Insight to Understanding Your Bill

By now, many of you have already opened your September bill and perhaps were a bit surprised by what you saw. As you know, August had 28 days of triple-digit heat. That usually translates to higher than normal electric bills. But do you know what exactly you are paying for? If not, keep reading to better understand your bill.

The electric and natural gas charges found on your CPS Energy residential bill are made up of base rate components, the fuel adjustment, regulatory adjustment and city services.

Here is an explanation of the various charges:

  •  Service Availability Charge – covers the cost of having a meter at your property for billing purposes. This fee is applied to your bill even if there isn’t any consumption.
  • Energy Charge – recovers costs for power plants and other infrastructure based on the amount of electricity you use multiplied by $0.0691 per kilowatt hour (kwh).
  • Peak Capacity Charge – applies during the months of June through September when an additional charge of $0.0198 is added to bills for every kwh used in excess of 600 kWh.  The Peak Capacity Charge covers the higher costs for producing electricity CPS Energy incurs during summer months when the demand for electricity is at its highest. An analogy for this is, if you had three cars and used them all during the summer, your cost for fuel would be higher than if you didn’t drive them during other months of the year. Same with our power plants, we use them all during the summer to meet energy demands, therefore we pay more for fuel and it shows up on customer bills as the Peak Capacity Charge.
  • Fuel Adjustment – comprised of the following:
    • Power generation cost – cost of fuel such as coal, nuclear and natural gas to operate our power plants.
    • Renewable Energy Cost – costs associated with purchasing electricity from sources like wind power, solar power and landfill gas.
    • Market power – cost associated with purchasing electricity from the Texas grid also known as purchasing power from the “open market”.
    • Save for Tomorrow Energy Plan (STEP) – cost associated with our energy efficiency programs. The goal of this initiative is to reduce energy demand by 771 megawatts (MW). Essentially, eliminating the need to build a new power plant, purchase renewable energy or purchase that electricity in the open market.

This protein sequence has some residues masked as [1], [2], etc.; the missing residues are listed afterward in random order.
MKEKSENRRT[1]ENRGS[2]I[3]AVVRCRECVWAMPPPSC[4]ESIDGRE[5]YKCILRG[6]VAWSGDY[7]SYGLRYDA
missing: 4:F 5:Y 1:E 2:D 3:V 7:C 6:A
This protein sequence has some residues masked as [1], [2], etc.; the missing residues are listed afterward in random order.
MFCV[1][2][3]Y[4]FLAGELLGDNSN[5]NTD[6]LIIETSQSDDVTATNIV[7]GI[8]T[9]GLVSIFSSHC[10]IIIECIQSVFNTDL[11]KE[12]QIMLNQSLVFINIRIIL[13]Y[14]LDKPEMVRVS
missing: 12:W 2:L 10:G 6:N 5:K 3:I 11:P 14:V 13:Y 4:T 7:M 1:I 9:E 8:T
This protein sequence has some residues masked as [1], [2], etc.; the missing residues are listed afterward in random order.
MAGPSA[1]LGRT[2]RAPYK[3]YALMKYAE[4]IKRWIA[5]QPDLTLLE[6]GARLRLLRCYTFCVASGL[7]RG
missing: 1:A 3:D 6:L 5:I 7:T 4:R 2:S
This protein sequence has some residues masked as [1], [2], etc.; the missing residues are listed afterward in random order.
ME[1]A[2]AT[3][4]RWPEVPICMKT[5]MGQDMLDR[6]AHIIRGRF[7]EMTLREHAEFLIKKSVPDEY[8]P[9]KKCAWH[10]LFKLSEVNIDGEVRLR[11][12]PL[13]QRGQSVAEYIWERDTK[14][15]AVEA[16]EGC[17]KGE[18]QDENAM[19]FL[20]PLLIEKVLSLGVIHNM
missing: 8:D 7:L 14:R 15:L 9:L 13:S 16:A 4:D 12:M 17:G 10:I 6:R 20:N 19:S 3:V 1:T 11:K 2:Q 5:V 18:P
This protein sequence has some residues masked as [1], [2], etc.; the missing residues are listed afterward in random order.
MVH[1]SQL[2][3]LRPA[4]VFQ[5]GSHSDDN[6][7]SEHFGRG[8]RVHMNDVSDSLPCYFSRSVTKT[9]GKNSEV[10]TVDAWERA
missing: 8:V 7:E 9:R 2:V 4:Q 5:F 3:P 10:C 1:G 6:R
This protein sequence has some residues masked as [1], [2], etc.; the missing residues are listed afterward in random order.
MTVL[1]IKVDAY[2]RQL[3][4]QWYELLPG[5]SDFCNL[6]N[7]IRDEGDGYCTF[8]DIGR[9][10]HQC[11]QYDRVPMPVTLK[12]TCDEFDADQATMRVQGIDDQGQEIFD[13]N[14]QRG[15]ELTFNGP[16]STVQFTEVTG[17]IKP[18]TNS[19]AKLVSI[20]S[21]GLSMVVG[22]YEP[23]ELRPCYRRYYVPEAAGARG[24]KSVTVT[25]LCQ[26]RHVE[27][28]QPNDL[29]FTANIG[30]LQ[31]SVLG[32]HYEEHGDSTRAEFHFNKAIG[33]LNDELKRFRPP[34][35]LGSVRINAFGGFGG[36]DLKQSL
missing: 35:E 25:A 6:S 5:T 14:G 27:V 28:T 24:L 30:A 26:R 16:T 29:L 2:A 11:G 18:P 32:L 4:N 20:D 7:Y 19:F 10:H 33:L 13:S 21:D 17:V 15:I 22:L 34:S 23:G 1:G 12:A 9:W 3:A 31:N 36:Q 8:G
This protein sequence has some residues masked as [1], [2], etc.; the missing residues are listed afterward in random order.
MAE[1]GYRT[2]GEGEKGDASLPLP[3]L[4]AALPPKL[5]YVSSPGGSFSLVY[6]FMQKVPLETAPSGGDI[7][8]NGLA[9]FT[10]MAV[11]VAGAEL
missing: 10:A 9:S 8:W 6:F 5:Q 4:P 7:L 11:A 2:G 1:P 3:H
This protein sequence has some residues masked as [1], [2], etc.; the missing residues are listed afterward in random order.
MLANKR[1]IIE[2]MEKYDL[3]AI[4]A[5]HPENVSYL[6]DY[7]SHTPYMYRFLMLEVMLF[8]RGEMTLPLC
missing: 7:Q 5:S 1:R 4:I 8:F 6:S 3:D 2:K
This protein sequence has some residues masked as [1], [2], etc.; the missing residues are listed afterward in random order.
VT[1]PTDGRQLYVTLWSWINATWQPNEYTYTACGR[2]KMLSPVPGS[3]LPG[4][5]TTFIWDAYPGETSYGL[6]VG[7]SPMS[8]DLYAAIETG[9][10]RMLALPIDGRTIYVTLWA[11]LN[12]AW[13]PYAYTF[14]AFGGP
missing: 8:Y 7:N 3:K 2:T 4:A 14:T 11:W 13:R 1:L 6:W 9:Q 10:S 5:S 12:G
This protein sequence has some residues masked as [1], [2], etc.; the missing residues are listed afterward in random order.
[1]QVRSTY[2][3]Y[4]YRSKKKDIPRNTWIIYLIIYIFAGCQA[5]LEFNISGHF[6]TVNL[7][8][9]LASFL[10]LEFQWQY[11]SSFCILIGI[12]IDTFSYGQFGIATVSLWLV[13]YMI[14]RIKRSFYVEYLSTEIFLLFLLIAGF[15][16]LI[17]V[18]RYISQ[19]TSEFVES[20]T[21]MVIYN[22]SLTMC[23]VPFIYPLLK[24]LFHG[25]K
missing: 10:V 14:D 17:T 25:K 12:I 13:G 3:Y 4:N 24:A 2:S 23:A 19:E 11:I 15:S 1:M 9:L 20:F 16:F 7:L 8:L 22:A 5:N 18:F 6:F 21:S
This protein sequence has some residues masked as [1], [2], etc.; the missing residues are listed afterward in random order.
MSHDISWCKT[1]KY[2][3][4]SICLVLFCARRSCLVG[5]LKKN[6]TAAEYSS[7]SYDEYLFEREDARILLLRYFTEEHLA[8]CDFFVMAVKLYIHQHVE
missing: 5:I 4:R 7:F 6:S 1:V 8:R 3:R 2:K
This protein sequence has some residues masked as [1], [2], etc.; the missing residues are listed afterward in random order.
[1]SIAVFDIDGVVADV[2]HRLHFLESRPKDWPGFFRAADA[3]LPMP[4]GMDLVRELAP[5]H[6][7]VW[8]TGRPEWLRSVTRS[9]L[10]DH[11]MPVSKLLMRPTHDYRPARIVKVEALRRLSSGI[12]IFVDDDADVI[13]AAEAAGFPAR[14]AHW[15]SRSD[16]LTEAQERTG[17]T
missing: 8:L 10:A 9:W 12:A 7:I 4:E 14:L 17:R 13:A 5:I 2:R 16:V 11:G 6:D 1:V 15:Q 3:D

• Regulatory Adjustment – this is a pass-through charge to our customers and cover the cost for:
  • City Services – fees collected on behalf of the City of San Antonio (CoSA) for:
    • Garbage collection – this fee only appears on your bill if CoSA is your service provider for garbage pick up.

For the natural gas rate, the residential base rate includes just the Service Availability Charge and the Energy Charge. Each of these items are listed on the back of your bill.

August was an extremely hot month. According to ERCOT this resulted in record-breaking energy consumption in Texas. Compared to August of 2018, August 2019 had a 7 percent higher energy peak. For most of us, this means we used more electricity and will see that reflected in higher than normal bills.

More insight on how to read your bill can be found on our website.

Additionally, to help you manage your cost, you can use our Energy Calculator to see how much energy you’ve bought in a particular month simply by entering information from your meter. Previous meter read information can be found on your bill.

As you have read, your CPS Energy bill is comprised of a lot more than just a charge for your electric or natural gas use. Hopefully, you now have a better understanding of all the components that make up your monthly bill.

For customers who may experience difficulties making their payments, we can help with payment arrangements or direct them to local agencies for assistance. Please visit our website for more information on our customer assistance programs.

John Moreno

John is part of the Corporate Communications team at CPS Energy.

John Moreno

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